Nepal – Lonely Planet’s travel blog
Angela Tinson, Associate Product Director in Lonely Planet’s Dublin office, recently returned from a trip to Nepal.
Tell us more… Two friends and I recently hiked the Manaslu Circuit in the Nepal Himalaya. It’s a teahouse trek, meaning you mostly hike from village to village, staying in (very basic) guesthouses and cabins. The trail reaches an altitude of 5135m. We completed the hike over 13 days, including an acclimatisation/rest day in Samagaon. We followed the hike with some recovery time in beautiful lakeside Pokhara and vibrant Kathmandu.
In a nutshell… Hiking from the foothills of the Himalaya up over Larkya La (this pass is the highest point of the circuit), you traverse an astounding range of landscapes – from lush farmland and forests to stark, rocky plateaus surrounded by enormous snow-capped peaks (Manaslu I is the eighth-highest peak in the world, at 8156m). The weather also varies from sun-blazing 30 degrees Celsius in the valleys, to below zero as you head higher up; we were lucky enough to have only a couple of days of rain and no snow.
You walk on the same paths that villagers and kids use to get to market and school every day, alongside an amazing array of pack animals, including yaks, mules, water buffalo and dzo (a yak/cow hybrid). Every child you pass greets you with an enthusiastic ‘namaste!’. It’s a special way to see the cultural diversity of Nepal, as you travel from Hindu villages in the middle hills to Buddhist areas up near the Tibetan border, passing mani stone walls (intricate structures made using stones inscribed with Buddhist prayers), stupas featuring Buddha eyes and colourful prayer flags.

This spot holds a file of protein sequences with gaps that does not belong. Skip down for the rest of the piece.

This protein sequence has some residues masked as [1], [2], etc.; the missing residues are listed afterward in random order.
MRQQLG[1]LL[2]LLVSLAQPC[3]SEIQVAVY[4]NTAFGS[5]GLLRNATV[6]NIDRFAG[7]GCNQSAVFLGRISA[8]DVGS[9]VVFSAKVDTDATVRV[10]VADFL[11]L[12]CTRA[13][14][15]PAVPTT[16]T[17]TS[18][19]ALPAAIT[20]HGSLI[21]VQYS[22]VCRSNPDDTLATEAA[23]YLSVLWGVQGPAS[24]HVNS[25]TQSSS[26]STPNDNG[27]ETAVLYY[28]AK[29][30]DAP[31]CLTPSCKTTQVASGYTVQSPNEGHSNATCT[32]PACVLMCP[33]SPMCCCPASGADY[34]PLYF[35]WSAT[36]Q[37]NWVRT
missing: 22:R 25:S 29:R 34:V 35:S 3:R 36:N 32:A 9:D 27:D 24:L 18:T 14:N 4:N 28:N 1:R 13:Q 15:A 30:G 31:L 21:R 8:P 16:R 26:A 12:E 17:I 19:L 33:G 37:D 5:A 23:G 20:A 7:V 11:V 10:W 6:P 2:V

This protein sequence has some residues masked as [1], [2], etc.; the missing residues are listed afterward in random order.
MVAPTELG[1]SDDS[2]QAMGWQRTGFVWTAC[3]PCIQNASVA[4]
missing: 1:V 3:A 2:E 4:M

Serious hikers only? Not at all! Don’t get me wrong, every day was tiring and some days were particularly physically and mentally challenging (especially the Larkya La crossing, where the altitude saps all of your energy), but with a reasonable level of fitness (plus good boots and appropriate clothing!) it’s an achievable trek. It’s illegal to hike in parts of this area without a local guide, so we had a sherpa and two porters looking after us: guiding us, negotiating our food and accommodation and carrying the majority of our belongings.
Good grub? Not so much (at least while trekking)! To be fair, I was expecting nothing but dal bhat (lentils and rice) for every meal, so we were pleasantly surprised to see that the teahouses did have more extensive menus. But after two carb-heavy weeks we were overjoyed to see Pokhara’s international selection of bars and restaurants. Top tip: you can never pack too many Snickers bars for hiking!
Recovery treats? After the hike we spent three days in Pokhara, where I had a massage, attended a singing bowl meditation class and drank lassis to my heart’s content. Then we moved on to Kathmandu; we did some shopping (my top picks were singing bowls and cashmere scarves), visited Swayambhunath (the monkey temple; so called for the hundreds of monkeys living around the stupa) and relaxed in the Garden of Dreams (a neo-classical garden built by Field Marshal Kaiser Sumsher Rana in 1920).
The entire trip was amazing and I highly recommend it!
Want more behind-the-scenes adventures? Find out what Destination Editor Tom Stainer got up to on his recent trip to Bahrain.